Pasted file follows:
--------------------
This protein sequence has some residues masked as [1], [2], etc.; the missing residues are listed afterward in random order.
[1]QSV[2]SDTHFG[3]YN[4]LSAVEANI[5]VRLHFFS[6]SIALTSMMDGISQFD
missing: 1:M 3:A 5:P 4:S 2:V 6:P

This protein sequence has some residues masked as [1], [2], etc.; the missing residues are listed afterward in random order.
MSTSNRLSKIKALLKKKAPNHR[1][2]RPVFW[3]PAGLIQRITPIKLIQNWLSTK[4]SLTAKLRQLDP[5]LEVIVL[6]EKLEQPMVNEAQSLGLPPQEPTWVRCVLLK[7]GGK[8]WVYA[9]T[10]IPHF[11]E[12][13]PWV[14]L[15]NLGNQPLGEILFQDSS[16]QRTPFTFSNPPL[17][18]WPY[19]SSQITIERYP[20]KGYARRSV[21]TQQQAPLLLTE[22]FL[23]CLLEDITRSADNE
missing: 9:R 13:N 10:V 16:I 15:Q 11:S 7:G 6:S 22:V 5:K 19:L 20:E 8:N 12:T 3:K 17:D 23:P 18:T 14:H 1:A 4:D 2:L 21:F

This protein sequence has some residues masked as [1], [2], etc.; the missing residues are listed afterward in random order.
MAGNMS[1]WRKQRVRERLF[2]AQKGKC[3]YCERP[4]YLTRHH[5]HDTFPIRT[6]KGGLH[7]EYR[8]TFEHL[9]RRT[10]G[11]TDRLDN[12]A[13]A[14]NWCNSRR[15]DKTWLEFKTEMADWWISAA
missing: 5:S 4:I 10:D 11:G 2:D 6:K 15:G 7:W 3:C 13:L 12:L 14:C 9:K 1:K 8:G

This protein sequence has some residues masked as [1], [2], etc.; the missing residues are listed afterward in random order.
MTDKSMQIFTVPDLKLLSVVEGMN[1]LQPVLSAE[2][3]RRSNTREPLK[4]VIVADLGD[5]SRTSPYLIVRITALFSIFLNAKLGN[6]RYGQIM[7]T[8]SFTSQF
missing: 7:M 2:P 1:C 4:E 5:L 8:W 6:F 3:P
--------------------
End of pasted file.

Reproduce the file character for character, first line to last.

This protein sequence has some residues masked as [1], [2], etc.; the missing residues are listed afterward in random order.
[1]QSV[2]SDTHFG[3]YN[4]LSAVEANI[5]VRLHFFS[6]SIALTSMMDGISQFD
missing: 1:M 3:A 5:P 4:S 2:V 6:P

This protein sequence has some residues masked as [1], [2], etc.; the missing residues are listed afterward in random order.
MSTSNRLSKIKALLKKKAPNHR[1][2]RPVFW[3]PAGLIQRITPIKLIQNWLSTK[4]SLTAKLRQLDP[5]LEVIVL[6]EKLEQPMVNEAQSLGLPPQEPTWVRCVLLK[7]GGK[8]WVYA[9]T[10]IPHF[11]E[12][13]PWV[14]L[15]NLGNQPLGEILFQDSS[16]QRTPFTFSNPPL[17][18]WPY[19]SSQITIERYP[20]KGYARRSV[21]TQQQAPLLLTE[22]FL[23]CLLEDITRSADNE
missing: 9:R 13:N 10:V 16:I 15:Q 11:S 7:G 6:S 22:V 5:K 19:L 20:E 8:N 12:T 3:K 17:D 23:P 18:T 14:H 1:A 4:D 2:L 21:F

This protein sequence has some residues masked as [1], [2], etc.; the missing residues are listed afterward in random order.
MAGNMS[1]WRKQRVRERLF[2]AQKGKC[3]YCERP[4]YLTRHH[5]HDTFPIRT[6]KGGLH[7]EYR[8]TFEHL[9]RRT[10]G[11]TDRLDN[12]A[13]A[14]NWCNSRR[15]DKTWLEFKTEMADWWISAA
missing: 5:S 4:I 10:D 11:G 2:D 6:K 15:G 7:W 3:C 13:L 12:L 14:C 9:K 1:K 8:G

This protein sequence has some residues masked as [1], [2], etc.; the missing residues are listed afterward in random order.
MTDKSMQIFTVPDLKLLSVVEGMN[1]LQPVLSAE[2][3]RRSNTREPLK[4]VIVADLGD[5]SRTSPYLIVRITALFSIFLNAKLGN[6]RYGQIM[7]T[8]SFTSQF
missing: 7:M 2:P 1:C 4:E 5:L 8:W 6:F 3:P